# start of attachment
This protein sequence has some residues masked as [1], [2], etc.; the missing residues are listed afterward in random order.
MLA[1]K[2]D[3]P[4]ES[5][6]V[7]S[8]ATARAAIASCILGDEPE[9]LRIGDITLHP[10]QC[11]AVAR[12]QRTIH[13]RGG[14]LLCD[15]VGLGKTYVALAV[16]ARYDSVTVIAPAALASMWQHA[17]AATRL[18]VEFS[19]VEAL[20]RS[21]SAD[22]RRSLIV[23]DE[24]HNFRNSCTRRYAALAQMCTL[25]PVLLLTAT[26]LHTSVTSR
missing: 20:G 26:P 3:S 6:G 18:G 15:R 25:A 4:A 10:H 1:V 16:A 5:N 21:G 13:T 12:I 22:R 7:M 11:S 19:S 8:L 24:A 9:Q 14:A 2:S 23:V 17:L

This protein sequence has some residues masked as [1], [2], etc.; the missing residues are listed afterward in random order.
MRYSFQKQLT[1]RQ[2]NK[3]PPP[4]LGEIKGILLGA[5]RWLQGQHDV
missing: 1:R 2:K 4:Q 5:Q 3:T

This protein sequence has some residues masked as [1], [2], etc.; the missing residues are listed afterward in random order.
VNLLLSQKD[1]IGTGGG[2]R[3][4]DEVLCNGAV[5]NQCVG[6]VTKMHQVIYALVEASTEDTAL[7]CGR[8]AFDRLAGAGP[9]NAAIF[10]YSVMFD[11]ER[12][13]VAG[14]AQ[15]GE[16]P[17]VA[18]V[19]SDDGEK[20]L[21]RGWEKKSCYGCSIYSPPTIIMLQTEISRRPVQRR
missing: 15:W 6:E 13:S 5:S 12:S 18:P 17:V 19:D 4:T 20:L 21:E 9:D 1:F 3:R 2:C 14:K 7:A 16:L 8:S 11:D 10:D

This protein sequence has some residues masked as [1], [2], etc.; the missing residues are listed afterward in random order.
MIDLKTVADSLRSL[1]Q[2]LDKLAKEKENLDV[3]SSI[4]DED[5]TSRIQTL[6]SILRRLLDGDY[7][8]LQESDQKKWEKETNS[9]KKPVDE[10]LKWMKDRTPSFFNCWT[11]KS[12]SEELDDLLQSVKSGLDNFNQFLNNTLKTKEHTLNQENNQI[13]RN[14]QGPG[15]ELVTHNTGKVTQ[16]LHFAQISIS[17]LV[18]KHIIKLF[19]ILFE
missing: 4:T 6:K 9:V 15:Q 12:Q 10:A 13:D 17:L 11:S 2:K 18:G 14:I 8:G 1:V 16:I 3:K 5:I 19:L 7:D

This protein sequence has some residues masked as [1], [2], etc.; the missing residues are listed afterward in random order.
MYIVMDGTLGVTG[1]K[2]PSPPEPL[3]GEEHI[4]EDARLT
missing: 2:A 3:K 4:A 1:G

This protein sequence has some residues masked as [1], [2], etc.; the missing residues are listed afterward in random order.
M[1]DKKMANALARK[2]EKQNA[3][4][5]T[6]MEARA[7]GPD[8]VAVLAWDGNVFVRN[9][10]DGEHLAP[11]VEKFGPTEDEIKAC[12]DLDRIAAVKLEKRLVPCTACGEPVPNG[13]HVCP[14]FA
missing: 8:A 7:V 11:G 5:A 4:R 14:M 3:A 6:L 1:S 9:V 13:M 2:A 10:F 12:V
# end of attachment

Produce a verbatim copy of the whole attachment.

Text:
This protein sequence has some residues masked as [1], [2], etc.; the missing residues are listed afterward in random order.
MLA[1]K[2]D[3]P[4]ES[5][6]V[7]S[8]ATARAAIASCILGDEPE[9]LRIGDITLHP[10]QC[11]AVAR[12]QRTIH[13]RGG[14]LLCD[15]VGLGKTYVALAV[16]ARYDSVTVIAPAALASMWQHA[17]AATRL[18]VEFS[19]VEAL[20]RS[21]SAD[22]RRSLIV[23]DE[24]HNFRNSCTRRYAALAQMCTL[25]PVLLLTAT[26]LHTSVTSR
missing: 20:G 26:P 3:S 6:G 18:G 15:R 25:A 4:A 10:H 1:V 16:A 5:N 21:G 13:T 12:I 22:R 7:M 11:S 19:S 8:L 24:A 9:Q 14:A 2:S 23:V 17:L

This protein sequence has some residues masked as [1], [2], etc.; the missing residues are listed afterward in random order.
MRYSFQKQLT[1]RQ[2]NK[3]PPP[4]LGEIKGILLGA[5]RWLQGQHDV
missing: 1:R 2:K 4:Q 5:Q 3:T

This protein sequence has some residues masked as [1], [2], etc.; the missing residues are listed afterward in random order.
VNLLLSQKD[1]IGTGGG[2]R[3][4]DEVLCNGAV[5]NQCVG[6]VTKMHQVIYALVEASTEDTAL[7]CGR[8]AFDRLAGAGP[9]NAAIF[10]YSVMFD[11]ER[12][13]VAG[14]AQ[15]GE[16]P[17]VA[18]V[19]SDDGEK[20]L[21]RGWEKKSCYGCSIYSPPTIIMLQTEISRRPVQRR
missing: 15:W 6:E 13:S 5:S 12:S 18:P 17:V 19:D 4:T 20:L 21:E 9:D 1:F 3:R 2:C 14:K 7:A 16:L 8:S 11:D 10:D

This protein sequence has some residues masked as [1], [2], etc.; the missing residues are listed afterward in random order.
MIDLKTVADSLRSL[1]Q[2]LDKLAKEKENLDV[3]SSI[4]DED[5]TSRIQTL[6]SILRRLLDGDY[7][8]LQESDQKKWEKETNS[9]KKPVDE[10]LKWMKDRTPSFFNCWT[11]KS[12]SEELDDLLQSVKSGLDNFNQFLNNTLKTKEHTLNQENNQI[13]RN[14]QGPG[15]ELVTHNTGKVTQ[16]LHFAQISIS[17]LV[18]KHIIKLF[19]ILFE
missing: 4:T 6:K 9:V 15:Q 12:Q 10:A 13:D 17:L 11:S 2:K 18:G 14:I 8:G 1:V 16:I 3:K 5:I 19:L 7:D

This protein sequence has some residues masked as [1], [2], etc.; the missing residues are listed afterward in random order.
MYIVMDGTLGVTG[1]K[2]PSPPEPL[3]GEEHI[4]EDARLT
missing: 2:A 3:K 4:A 1:G

This protein sequence has some residues masked as [1], [2], etc.; the missing residues are listed afterward in random order.
M[1]DKKMANALARK[2]EKQNA[3][4][5]T[6]MEARA[7]GPD[8]VAVLAWDGNVFVRN[9][10]DGEHLAP[11]VEKFGPTEDEIKAC[12]DLDRIAAVKLEKRLVPCTACGEPVPNG[13]HVCP[14]FA
missing: 8:A 7:V 11:G 5:A 4:R 14:M 3:A 6:L 1:S 9:V 13:M 2:A 10:F 12:V